Stroke is the leading cause of long-term disability in the U.S. Individuals with hemiparesis due to stroke often have difficulty bearing weight on the paretic lower extremity and transferring weight from one leg to the other. Impaired weight transfer and limb loading contribute to lateral instability and are associated with decreased walking speed and increased risk of falling. Consequently, restoring limb loading ability is an important goal for rehabilitation post-stroke. Despite considerable rehabilitation efforts aimed at enhancing paretic limb loading, their effectiveness on improving neuromotor and functional outcomes remains limited possibly due to poorly understood limb loading mechanisms and the reluctance to use the paretic limb. The coordination of neuromuscular actions to regulate loading force during weight acceptance is an important component of functional limb loading. Because altered neuromuscular control is common in persons with stroke, it is possible that these abnormalities may impair limb loading ability. The long-term objective of this project is to develop a mechanism-based framework for designing and testing the effectiveness of novel rehabilitation interventions to enhance lower limb weight transfer and limb loading to improve balance and mobility. This project aims to (1) identify the neuromuscular and biomechanical abnormalities in limb loading responses in individuals post-stroke, (2) determine the underlying mechanisms responsible for the deficits in limb loading, and (3) test the short-term effectiveness of a 6-week perturbation-induced limb load training program on improving limb loading responses and mobility function. The investigators propose to apply a sudden unilateral lowering of the supporting surface to induce lateral weight transfer that forces limb loading. Kinetic, kinematic, and lower extremity muscle activation patterns will be recorded. The investigators expect that, compared to healthy controls, individuals with stroke will show increased muscle co-activation of the knee musculature with decreased knee flexion and torque production, and irregular impact force regulation during loading that will disrupt weight transfer and loading of the paretic limb. Furthermore, the investigators hypothesize that compared to a conventional clinical weight-shift rehabilitation training program, the imposed limb loading group will show greater improvements during voluntary stepping and walking following training. Specifically, the investigators expect the knee muscle co-activation duration will be reduced, with increased knee joint torque, and the paretic single stance/double support time will increase, reflecting improved paretic limb loading ability during gait following training.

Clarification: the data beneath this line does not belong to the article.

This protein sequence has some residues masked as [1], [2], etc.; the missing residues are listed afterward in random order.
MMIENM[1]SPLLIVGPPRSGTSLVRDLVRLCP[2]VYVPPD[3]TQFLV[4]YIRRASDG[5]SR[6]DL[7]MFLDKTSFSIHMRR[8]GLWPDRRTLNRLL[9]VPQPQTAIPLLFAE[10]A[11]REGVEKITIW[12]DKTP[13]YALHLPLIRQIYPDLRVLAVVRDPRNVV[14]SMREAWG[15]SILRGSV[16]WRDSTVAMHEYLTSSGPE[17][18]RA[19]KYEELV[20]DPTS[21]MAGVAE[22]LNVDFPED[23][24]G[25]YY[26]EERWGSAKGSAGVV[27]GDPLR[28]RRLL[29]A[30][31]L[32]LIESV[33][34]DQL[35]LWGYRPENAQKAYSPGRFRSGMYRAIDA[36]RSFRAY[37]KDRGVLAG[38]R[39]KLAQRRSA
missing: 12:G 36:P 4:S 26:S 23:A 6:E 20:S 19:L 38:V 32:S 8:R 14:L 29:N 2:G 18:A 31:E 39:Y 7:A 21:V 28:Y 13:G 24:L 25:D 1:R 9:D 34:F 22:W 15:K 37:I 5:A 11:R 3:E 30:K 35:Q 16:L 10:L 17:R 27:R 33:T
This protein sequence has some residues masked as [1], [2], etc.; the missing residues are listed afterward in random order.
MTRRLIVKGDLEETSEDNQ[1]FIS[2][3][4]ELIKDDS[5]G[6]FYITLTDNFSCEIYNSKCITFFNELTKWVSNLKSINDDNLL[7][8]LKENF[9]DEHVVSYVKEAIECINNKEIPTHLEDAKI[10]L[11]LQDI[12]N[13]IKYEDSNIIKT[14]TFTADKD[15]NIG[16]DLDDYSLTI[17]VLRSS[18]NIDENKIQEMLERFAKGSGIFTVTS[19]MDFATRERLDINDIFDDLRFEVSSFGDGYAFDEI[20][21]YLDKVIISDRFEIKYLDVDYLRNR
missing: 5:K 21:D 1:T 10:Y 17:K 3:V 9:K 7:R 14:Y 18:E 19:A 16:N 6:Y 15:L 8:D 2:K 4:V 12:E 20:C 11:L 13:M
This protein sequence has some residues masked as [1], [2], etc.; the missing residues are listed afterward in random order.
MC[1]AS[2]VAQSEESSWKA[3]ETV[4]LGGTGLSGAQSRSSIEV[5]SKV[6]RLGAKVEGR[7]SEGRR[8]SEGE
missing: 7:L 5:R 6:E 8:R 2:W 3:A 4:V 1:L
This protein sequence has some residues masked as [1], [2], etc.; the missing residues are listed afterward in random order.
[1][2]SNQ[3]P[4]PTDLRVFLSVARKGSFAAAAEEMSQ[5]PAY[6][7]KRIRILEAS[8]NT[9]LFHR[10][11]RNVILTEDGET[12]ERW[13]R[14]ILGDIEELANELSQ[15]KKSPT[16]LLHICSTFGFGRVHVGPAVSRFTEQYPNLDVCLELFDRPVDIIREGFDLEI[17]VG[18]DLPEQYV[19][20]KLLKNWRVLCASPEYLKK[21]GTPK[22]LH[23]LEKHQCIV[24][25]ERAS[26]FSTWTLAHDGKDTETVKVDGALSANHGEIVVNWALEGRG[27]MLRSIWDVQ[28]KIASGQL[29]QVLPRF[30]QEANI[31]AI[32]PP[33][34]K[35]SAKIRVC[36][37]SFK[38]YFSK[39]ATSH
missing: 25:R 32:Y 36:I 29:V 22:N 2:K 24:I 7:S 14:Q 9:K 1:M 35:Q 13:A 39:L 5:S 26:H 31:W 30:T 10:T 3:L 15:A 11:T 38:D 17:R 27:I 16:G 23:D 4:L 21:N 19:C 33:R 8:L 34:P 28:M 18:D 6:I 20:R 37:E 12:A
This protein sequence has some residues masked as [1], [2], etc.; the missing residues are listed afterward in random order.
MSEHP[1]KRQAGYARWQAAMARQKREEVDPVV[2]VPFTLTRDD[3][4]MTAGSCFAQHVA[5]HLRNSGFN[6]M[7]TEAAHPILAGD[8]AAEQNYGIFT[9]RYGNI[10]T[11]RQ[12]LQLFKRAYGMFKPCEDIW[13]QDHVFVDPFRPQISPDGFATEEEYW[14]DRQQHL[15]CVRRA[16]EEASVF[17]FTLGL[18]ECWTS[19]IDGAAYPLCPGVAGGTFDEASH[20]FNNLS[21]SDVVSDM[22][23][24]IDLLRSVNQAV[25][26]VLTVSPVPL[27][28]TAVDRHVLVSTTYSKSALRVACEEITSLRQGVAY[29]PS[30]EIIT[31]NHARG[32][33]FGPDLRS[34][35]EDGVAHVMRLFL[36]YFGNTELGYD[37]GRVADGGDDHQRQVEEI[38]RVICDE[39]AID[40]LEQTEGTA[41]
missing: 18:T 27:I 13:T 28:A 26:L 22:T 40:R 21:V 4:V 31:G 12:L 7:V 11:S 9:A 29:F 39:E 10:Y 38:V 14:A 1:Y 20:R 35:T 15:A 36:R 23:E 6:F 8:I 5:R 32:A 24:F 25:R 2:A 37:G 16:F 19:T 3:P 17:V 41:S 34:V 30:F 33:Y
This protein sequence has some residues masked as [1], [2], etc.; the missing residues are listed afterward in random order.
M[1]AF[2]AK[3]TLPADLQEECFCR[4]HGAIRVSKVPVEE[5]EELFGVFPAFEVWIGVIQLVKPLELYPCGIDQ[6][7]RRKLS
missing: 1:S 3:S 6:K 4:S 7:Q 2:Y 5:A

Notice

Study information shown on this site is derived from ClinicalTrials.gov (a public registry operated by the National Institutes of Health). The listing of studies provided is not certain to be all studies for which you might be eligible. Furthermore, study eligibility requirements can be difficult to understand and may change over time, so it is wise to speak with your medical care provider and individual research study teams when making decisions related to participation.